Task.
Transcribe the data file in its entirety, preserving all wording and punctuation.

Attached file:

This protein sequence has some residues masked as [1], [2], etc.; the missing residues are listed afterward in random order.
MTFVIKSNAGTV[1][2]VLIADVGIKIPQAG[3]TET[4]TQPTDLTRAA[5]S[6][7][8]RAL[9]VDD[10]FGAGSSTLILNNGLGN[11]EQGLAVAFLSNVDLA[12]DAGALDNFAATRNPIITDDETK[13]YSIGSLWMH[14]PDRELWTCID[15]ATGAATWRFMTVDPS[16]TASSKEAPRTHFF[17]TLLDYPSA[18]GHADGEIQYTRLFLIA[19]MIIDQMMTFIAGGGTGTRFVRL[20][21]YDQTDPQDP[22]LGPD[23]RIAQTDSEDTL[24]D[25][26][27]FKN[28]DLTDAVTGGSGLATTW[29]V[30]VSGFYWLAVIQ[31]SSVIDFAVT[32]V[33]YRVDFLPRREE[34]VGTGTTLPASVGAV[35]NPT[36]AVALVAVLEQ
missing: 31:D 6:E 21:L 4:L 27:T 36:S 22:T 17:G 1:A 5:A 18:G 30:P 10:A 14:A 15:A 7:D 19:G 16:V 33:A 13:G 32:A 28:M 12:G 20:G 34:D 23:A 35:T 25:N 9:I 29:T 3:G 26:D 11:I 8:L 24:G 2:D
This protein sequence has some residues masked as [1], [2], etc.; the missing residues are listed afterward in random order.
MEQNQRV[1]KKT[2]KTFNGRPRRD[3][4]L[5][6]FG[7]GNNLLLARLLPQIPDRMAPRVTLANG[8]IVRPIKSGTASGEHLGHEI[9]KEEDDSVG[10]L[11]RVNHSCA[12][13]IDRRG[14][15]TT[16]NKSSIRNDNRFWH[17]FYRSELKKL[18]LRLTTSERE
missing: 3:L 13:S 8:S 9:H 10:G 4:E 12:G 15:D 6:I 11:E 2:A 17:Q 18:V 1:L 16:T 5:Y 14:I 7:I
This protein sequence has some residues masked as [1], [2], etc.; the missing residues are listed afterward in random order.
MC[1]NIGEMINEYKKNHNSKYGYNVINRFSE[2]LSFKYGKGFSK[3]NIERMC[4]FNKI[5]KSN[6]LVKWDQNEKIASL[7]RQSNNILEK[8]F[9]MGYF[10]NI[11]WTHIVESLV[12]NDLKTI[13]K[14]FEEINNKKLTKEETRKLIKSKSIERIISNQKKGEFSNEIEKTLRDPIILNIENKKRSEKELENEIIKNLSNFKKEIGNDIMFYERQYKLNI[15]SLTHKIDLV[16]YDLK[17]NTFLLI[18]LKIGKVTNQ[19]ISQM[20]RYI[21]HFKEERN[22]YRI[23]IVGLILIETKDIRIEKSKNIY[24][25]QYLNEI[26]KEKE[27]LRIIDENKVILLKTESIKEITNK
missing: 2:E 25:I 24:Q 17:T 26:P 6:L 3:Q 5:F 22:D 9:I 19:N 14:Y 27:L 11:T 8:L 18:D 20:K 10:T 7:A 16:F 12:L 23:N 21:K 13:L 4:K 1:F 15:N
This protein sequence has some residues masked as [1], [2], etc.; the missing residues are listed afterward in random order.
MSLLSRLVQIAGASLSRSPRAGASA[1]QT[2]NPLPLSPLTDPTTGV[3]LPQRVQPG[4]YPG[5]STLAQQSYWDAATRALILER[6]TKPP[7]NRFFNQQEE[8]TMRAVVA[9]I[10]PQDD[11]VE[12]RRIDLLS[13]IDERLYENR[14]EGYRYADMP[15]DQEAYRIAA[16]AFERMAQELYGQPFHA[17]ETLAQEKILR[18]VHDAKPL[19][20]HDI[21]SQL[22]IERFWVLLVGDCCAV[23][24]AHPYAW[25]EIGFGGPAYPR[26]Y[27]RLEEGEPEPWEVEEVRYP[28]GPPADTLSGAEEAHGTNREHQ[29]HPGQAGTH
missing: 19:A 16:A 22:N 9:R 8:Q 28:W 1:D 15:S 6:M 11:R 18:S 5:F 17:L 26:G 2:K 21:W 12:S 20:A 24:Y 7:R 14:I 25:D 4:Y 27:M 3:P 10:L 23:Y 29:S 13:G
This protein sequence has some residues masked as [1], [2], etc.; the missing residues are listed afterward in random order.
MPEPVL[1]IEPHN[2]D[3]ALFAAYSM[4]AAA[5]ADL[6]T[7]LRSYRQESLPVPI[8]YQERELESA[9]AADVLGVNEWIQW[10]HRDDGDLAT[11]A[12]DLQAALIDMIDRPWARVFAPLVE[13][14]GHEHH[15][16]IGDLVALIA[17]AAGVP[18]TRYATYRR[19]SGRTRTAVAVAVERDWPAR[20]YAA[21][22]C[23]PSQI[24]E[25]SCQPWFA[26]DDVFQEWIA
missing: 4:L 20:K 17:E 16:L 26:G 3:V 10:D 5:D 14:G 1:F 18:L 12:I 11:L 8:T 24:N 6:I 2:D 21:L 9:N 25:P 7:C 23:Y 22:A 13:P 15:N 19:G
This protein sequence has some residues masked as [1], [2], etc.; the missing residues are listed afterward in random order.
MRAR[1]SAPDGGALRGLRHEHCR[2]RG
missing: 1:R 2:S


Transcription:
This protein sequence has some residues masked as [1], [2], etc.; the missing residues are listed afterward in random order.
MTFVIKSNAGTV[1][2]VLIADVGIKIPQAG[3]TET[4]TQPTDLTRAA[5]S[6][7][8]RAL[9]VDD[10]FGAGSSTLILNNGLGN[11]EQGLAVAFLSNVDLA[12]DAGALDNFAATRNPIITDDETK[13]YSIGSLWMH[14]PDRELWTCID[15]ATGAATWRFMTVDPS[16]TASSKEAPRTHFF[17]TLLDYPSA[18]GHADGEIQYTRLFLIA[19]MIIDQMMTFIAGGGTGTRFVRL[20][21]YDQTDPQDP[22]LGPD[23]RIAQTDSEDTL[24]D[25][26][27]FKN[28]DLTDAVTGGSGLATTW[29]V[30]VSGFYWLAVIQ[31]SSVIDFAVT[32]V[33]YRVDFLPRREE[34]VGTGTTLPASVGAV[35]NPT[36]AVALVAVLEQ
missing: 31:D 6:E 21:L 4:L 27:T 36:S 22:T 17:G 1:A 5:A 18:G 30:P 10:A 14:A 15:A 7:D 19:G 16:V 33:A 13:G 32:A 28:M 12:G 20:G 34:D 23:A 35:T 25:N 9:I 29:T 3:G 26:D 11:I 8:L 24:G 2:D
This protein sequence has some residues masked as [1], [2], etc.; the missing residues are listed afterward in random order.
MEQNQRV[1]KKT[2]KTFNGRPRRD[3][4]L[5][6]FG[7]GNNLLLARLLPQIPDRMAPRVTLANG[8]IVRPIKSGTASGEHLGHEI[9]KEEDDSVG[10]L[11]RVNHSCA[12][13]IDRRG[14][15]TT[16]NKSSIRNDNRFWH[17]FYRSELKKL[18]LRLTTSERE
missing: 3:L 13:S 8:S 9:H 10:G 4:E 12:G 15:D 6:I 11:E 2:A 17:Q 18:V 1:L 16:T 5:Y 14:I 7:I
This protein sequence has some residues masked as [1], [2], etc.; the missing residues are listed afterward in random order.
MC[1]NIGEMINEYKKNHNSKYGYNVINRFSE[2]LSFKYGKGFSK[3]NIERMC[4]FNKI[5]KSN[6]LVKWDQNEKIASL[7]RQSNNILEK[8]F[9]MGYF[10]NI[11]WTHIVESLV[12]NDLKTI[13]K[14]FEEINNKKLTKEETRKLIKSKSIERIISNQKKGEFSNEIEKTLRDPIILNIENKKRSEKELENEIIKNLSNFKKEIGNDIMFYERQYKLNI[15]SLTHKIDLV[16]YDLK[17]NTFLLI[18]LKIGKVTNQ[19]ISQM[20]RYI[21]HFKEERN[22]YRI[23]IVGLILIETKDIRIEKSKNIY[24][25]QYLNEI[26]KEKE[27]LRIIDENKVILLKTESIKEITNK
missing: 2:E 25:I 24:Q 17:T 26:P 6:L 3:Q 5:F 22:D 9:I 19:N 14:Y 27:L 11:T 8:L 18:D 20:K 10:T 7:A 16:F 12:L 23:N 21:K 13:L 4:K 1:F 15:N
This protein sequence has some residues masked as [1], [2], etc.; the missing residues are listed afterward in random order.
MSLLSRLVQIAGASLSRSPRAGASA[1]QT[2]NPLPLSPLTDPTTGV[3]LPQRVQPG[4]YPG[5]STLAQQSYWDAATRALILER[6]TKPP[7]NRFFNQQEE[8]TMRAVVA[9]I[10]PQDD[11]VE[12]RRIDLLS[13]IDERLYENR[14]EGYRYADMP[15]DQEAYRIAA[16]AFERMAQELYGQPFHA[17]ETLAQEKILR[18]VHDAKPL[19][20]HDI[21]SQL[22]IERFWVLLVGDCCAV[23][24]AHPYAW[25]EIGFGGPAYPR[26]Y[27]RLEEGEPEPWEVEEVRYP[28]GPPADTLSGAEEAHGTNREHQ[29]HPGQAGTH
missing: 19:A 16:A 22:N 9:R 8:Q 28:W 1:D 15:S 6:M 11:R 18:S 5:F 17:L 26:G 2:K 21:W 12:S 20:A 24:Y 7:R 14:I 25:D 4:Y 27:M 3:P 10:L 23:Y 29:S 13:G
This protein sequence has some residues masked as [1], [2], etc.; the missing residues are listed afterward in random order.
MPEPVL[1]IEPHN[2]D[3]ALFAAYSM[4]AAA[5]ADL[6]T[7]LRSYRQESLPVPI[8]YQERELESA[9]AADVLGVNEWIQW[10]HRDDGDLAT[11]A[12]DLQAALIDMIDRPWARVFAPLVE[13][14]GHEHH[15][16]IGDLVALIA[17]AAGVP[18]TRYATYRR[19]SGRTRTAVAVAVERDWPAR[20]YAA[21][22]C[23]PSQI[24]E[25]SCQPWFA[26]DDVFQEWIA
missing: 4:L 20:K 17:E 16:L 26:G 3:V 10:D 5:D 14:G 1:F 18:L 12:I 11:L 8:T 24:N 6:I 2:D 21:L 9:N 25:P 7:C 23:Y 22:A 13:P 15:N 19:G
This protein sequence has some residues masked as [1], [2], etc.; the missing residues are listed afterward in random order.
MRAR[1]SAPDGGALRGLRHEHCR[2]RG
missing: 1:R 2:S